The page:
Wednesday, November 16, 2011


I'm not a huge politics guy, so I don't want to go on a tirade about the Stop Online Piracy Act. Sufficed to say, it's a huge censorship bill parading as a bill to protect intellectual property. While I think the majority of us support protecting IP, I can't imagine the best way to do so is to monitor everything we do and censor websites based on some government-backed list of sensitive content.

As an example, if someone were to post copyrighted material in the comments section of my blog without my notice, my blog could potentially be shut down (censored) because of it. If I were to link to a site that had, somewhere on it, shared copyrighted material (even if I had no idea it was there and didn't intend for anyone to go there and see it or download it), my blog could be shut down (censored).

Moreover, the bill basically forces both providers and hosting services to strongly monitor content and shut down sites that potentially "infringe" on protected IP. Ever posted a picture of something that was copyrighted? Ever shared a link to a YouTube video with a copyrighted song in the background? That could be enough to get you shut down (because your host or provider doesn't want to be sued).

My wife and I often talk about the situation in Japan (she's Japanese) regarding the Fukushima nuclear reactor situation and how censorship and control of the media in Japan is so strong that the general public has no idea how dire the situation is. We even see that censorship and media control bleed over to here in America, where the general public is under the impression the nuclear situation isn't as bad as it is, in large part because the government and big media have an incentive to see nuclear power as an industry succeed.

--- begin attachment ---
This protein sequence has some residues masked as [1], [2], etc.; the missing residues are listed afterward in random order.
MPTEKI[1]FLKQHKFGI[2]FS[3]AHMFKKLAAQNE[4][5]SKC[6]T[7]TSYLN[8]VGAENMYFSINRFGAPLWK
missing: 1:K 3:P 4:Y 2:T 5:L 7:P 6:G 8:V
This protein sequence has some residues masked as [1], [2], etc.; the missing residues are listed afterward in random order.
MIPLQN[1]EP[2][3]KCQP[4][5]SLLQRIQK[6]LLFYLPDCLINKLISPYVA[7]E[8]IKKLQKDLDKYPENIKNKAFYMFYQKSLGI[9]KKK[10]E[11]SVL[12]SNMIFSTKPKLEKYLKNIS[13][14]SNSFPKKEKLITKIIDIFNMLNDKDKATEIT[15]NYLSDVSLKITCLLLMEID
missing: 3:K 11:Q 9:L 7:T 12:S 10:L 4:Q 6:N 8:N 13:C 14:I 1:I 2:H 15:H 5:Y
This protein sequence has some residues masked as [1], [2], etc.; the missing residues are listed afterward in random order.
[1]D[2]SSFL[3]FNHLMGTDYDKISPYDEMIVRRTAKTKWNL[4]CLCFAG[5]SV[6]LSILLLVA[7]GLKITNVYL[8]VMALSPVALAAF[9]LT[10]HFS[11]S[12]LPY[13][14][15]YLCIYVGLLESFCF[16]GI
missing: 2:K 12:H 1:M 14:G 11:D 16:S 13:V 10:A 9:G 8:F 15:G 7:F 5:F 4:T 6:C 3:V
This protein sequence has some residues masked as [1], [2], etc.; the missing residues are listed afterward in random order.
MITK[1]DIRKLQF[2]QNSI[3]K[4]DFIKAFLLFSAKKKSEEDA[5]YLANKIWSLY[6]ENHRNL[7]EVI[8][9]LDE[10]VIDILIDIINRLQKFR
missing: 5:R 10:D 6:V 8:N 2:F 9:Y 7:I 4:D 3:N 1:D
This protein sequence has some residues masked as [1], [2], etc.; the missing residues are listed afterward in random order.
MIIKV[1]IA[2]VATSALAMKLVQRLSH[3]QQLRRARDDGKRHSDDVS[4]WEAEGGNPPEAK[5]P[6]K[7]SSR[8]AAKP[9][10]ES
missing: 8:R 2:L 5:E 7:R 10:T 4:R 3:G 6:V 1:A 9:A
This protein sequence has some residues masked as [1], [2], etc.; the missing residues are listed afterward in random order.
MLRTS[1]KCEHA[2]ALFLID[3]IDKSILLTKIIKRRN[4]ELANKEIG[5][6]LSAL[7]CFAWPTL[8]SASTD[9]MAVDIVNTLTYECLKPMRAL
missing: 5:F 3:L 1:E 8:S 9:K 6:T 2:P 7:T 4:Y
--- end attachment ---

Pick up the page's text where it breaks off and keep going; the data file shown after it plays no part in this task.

Now here's the scary thing: If I were to start posting excerpts from copyrighted articles about that topic to respond to, if SOPA were to pass, my blog could potentially be shut down. I could personally be denied access. It's unclear to me exactly how much power this bill would give big media and the government. And that's the major problem.

In our field of genomics, a lot of us utilize freedom of sharing information and media to rapidly advance the science. I understand that this bill is meant to limit piracy of software and other digital media, but it represents a foot-in-the-door to all sorts of censorship. Could SEQanswers, for example, be sued for having a post up that contains the Illumina adaptor sequences? It certainly has been threatened in the past based on such things, but with SOPA passed, SEQanswers very well could have been shut down for that. What a detriment that would have been to the genomics and bioinformatics community.

Anyway, I just wanted to share this on my outlet to the world, as it is a very important issue generally and to our field in particular.

If you are an American and you do not support SOPA, please send a notice to your congresspeople telling them not to support it, either.

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